Today is my mamma’s birthday. I love her to pieces. See the smile on her beautiful face? That’s the smile burned into my heart — the one that greeted me early in the morning and put me to bed at night. See those pretty arms? Those are the arms that still feel like NONE OTHER when she hugs me. I’m sitting here getting all teary eyed just remembering how those loving arms and that bright smile comforted me and helped me put all the pieces back together all the times when I thought I was breaking. And I laugh when I remember all the shared goof-ups and sniglets, the inside jokes, the silliness that is in her blood and in mine.
She picked me up and put me back together when I had an unfortunate accident with an artificial rose. I sniffed it so deeply that it stung my nose, and I cried so hard she thought I stuck the rose UP my nose. So we went to the doctor, but he couldn’t find anything up there (except what you’d expect to find in the nose of a three year old.) When we got home, my mom had to laugh when she saw the artificial rose thrown in the trash can where I apparently stuck it after inhaling its fumes.
Mom started a game with my brother and me. Maybe it was more a matter of flexibility than a game. Face flexibility, that is. My mom’s silly talent is the ability to twist her lips into almost any shape. Think of a pretzel. While I can’t achieve that talent, I do make a pretty good impression of a 757 when I tuck in my upper lip and flare my nostrils. My brother was talented at making funny noises. Together, we cracked each other up. (and still do!)
I love the way mom handled my messy teenage bedroom. Every Saturday on cleaning day, she’d come into my room and pile everything that was on the floor, onto my bed. My job was to take it off the bed and put it away…before bedtime. That way the floor got vacuumed and the room got cleaned without much fuss. Smart mamma, I have.
Mom is the one who first proofread my papers in school. She taught me to write like I speak, and her encouragement is what keeps me writing still.
She’s the best listener I’ve ever known. Some of my childhood friends have been known to call her out of the blue because they needed a friendly ear. I’ve bent her friendly ear on so many occasions, both joyful and depressed. No matter what problem may be looming ahead, I always feel better after I talk with mom, even if nothing was solved and the problem still remains.
I think part of that is because mom has always been on my side. No matter what, she’s my cheerleader. And on those times that I do mess up, she’s quick to remind me that nobody’s perfect. Mom is really gifted at finding the humor in nearly any situation, and this trait of hers has helped me learn to not take myself too seriously.
I love my mom! (can you tell?)
One of my favorite memories with mom has to do with the movie Sixteen Candles. There’s a scene in the movie where Sam (Molly Ringwald) meets her mom in the hallway the day after her 16th birthday that the whole family had forgotten in the midst of big-sister’s-wedding-to-the-oily-bohunk upheaval. The mom apologizes profusely and hugs her daughter, when the brother walks in and asks, “Who died?” At that point the mom explains that the family forgot Sam’s birthday. His response?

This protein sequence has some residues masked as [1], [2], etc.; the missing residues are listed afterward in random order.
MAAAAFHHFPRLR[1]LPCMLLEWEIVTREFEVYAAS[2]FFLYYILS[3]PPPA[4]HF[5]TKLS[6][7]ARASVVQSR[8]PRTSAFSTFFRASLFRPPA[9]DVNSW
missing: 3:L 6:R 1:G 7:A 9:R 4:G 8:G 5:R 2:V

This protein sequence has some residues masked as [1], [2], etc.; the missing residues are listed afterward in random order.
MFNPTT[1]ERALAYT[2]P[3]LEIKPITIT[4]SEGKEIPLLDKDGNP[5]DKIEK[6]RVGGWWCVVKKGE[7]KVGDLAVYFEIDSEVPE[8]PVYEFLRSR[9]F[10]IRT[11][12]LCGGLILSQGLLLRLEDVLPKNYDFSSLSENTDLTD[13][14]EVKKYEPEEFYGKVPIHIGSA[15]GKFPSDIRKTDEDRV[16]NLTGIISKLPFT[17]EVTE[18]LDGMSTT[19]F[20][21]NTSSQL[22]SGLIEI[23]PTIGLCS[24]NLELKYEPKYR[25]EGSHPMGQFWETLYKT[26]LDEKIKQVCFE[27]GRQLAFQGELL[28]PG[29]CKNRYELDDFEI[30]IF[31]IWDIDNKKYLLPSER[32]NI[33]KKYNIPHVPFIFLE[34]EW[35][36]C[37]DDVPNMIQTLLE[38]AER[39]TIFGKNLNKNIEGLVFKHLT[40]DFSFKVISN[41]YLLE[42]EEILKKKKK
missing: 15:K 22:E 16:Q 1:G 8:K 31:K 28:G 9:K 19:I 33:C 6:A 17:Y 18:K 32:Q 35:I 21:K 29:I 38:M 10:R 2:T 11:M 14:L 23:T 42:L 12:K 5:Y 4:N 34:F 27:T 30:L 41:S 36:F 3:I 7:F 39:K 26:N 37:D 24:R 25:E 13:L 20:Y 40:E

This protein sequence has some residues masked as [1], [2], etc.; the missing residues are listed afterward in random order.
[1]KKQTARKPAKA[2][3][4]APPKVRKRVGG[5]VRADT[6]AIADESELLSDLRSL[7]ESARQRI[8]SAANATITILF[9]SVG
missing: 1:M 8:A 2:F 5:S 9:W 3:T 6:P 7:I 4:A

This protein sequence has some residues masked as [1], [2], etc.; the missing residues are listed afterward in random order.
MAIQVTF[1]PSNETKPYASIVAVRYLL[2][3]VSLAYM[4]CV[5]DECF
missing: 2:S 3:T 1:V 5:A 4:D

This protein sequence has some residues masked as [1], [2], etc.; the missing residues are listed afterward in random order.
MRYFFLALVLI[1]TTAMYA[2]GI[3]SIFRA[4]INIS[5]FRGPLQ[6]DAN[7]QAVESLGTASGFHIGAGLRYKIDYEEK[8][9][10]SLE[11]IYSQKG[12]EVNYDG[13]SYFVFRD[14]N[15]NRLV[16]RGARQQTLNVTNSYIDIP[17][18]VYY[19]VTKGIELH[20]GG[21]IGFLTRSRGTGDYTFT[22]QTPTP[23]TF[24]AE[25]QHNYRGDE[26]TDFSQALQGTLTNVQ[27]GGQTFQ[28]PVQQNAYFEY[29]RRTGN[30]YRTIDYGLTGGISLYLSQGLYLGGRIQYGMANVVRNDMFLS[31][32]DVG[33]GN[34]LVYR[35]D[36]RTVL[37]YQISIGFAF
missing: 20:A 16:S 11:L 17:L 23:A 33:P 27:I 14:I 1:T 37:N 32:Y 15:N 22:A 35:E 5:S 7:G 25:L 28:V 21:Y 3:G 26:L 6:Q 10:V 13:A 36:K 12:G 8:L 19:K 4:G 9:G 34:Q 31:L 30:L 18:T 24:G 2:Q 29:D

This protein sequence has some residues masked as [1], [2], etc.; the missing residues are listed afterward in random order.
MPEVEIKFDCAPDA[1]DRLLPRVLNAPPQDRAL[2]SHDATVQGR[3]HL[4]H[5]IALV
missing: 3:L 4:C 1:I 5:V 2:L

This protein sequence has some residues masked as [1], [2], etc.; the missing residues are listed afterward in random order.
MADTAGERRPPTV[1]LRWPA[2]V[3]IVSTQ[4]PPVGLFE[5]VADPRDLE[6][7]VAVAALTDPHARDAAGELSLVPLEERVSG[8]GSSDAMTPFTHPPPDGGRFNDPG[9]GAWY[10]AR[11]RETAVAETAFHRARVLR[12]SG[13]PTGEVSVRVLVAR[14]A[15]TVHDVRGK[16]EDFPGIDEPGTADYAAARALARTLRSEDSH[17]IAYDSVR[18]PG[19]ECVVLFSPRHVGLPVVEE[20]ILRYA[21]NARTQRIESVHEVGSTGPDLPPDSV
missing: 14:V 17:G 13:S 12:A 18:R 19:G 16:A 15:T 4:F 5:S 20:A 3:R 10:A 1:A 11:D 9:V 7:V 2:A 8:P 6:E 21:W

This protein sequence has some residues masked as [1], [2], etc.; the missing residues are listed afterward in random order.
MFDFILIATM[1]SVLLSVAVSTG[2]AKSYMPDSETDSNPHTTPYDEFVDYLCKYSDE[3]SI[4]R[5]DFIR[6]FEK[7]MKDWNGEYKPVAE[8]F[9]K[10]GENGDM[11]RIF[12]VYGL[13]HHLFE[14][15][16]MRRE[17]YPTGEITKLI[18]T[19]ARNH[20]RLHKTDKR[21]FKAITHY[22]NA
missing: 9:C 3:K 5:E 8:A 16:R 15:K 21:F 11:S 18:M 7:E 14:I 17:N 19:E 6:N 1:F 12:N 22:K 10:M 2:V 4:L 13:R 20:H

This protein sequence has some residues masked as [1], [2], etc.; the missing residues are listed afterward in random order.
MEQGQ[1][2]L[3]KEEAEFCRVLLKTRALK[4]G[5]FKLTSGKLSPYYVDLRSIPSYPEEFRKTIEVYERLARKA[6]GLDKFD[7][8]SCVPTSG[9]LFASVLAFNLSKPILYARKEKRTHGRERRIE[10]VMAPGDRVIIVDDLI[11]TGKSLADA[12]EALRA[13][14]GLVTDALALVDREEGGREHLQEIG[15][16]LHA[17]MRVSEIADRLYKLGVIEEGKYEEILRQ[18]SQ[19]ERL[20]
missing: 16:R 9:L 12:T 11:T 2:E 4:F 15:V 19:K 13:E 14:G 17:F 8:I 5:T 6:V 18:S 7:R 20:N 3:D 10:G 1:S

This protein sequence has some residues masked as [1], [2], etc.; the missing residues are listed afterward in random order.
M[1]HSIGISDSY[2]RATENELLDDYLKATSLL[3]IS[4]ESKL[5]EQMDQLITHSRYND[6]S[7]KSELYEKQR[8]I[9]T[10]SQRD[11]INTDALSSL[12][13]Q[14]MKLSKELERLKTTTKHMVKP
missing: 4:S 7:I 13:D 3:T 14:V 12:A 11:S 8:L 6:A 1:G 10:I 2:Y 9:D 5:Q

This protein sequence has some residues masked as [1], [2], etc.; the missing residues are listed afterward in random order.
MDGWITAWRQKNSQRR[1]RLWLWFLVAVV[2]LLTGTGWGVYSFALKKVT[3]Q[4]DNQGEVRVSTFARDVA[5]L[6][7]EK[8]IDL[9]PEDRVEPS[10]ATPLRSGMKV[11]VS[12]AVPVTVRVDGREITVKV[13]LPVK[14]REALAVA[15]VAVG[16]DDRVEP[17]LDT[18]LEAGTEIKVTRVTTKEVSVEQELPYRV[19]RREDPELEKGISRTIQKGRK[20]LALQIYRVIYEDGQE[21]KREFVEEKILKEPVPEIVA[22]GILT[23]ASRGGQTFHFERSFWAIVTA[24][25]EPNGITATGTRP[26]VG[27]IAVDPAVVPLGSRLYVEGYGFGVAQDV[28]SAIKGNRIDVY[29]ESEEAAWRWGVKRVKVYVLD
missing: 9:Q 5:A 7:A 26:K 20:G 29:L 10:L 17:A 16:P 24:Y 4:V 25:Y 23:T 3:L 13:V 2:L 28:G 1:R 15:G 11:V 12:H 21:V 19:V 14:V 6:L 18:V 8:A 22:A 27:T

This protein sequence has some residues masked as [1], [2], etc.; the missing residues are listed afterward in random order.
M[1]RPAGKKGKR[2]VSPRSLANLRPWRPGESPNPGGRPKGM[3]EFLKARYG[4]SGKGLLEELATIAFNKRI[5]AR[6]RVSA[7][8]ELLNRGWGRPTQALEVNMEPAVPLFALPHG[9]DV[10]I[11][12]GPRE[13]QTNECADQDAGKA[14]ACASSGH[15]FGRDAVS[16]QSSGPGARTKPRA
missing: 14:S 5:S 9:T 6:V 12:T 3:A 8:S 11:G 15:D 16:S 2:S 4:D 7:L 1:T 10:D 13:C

The mom says,
Deep down, he’s really sorry.
Sam and her mom look at each other, smile, and say,
No, he’s not!
We replayed that scene and that exact dialogue in our lives over and over again, bringing an element of humor back into life. My brother threw the water from the dog’s water bowl on me while I was working on my tan. After getting on to him, she told me,
Deep down, he’s really sorry.
Then we both laughed and said,
No, he’s not!
Little brothers were born to pester, and that’s all there is to it!
Mom is also very wise. She wasn’t one of those moms who forced her kids to finish something just because they started it. She didn’t make me finish piano lessons or guitar lessons — she didn’t even force me to get braces on my bottom teeth. “Life is too short to waste time on things you hate,” she’d say.
Another goofy competition mom started in our family is the race to see who can shout,
before the rest of us (XYZ meaning any holiday). So thanks to mom, on March 17th I call her and we race to say “St. Patrick’s Day Gift!” or “Easter Gift!” or “Birthday Gift” or “Christmas Eve Eve Eve Eve Eve Eve Eve Gift!” We play for pride, not prize, and we can be sneaky about it. Speaking of sneaky, I learned lots of sneaky tricks from my mom…like how to wrap a present so as to make the recipient confused about what’s in it. One year she wrapped my brother’s football in girly paper and put my name on it — we weren’t fooled, but it was fun all the same.
Thank you, mom, for making life fun! I love you and am grateful that God gave you to me and me to you.
Ceiling Fan! (inside joke)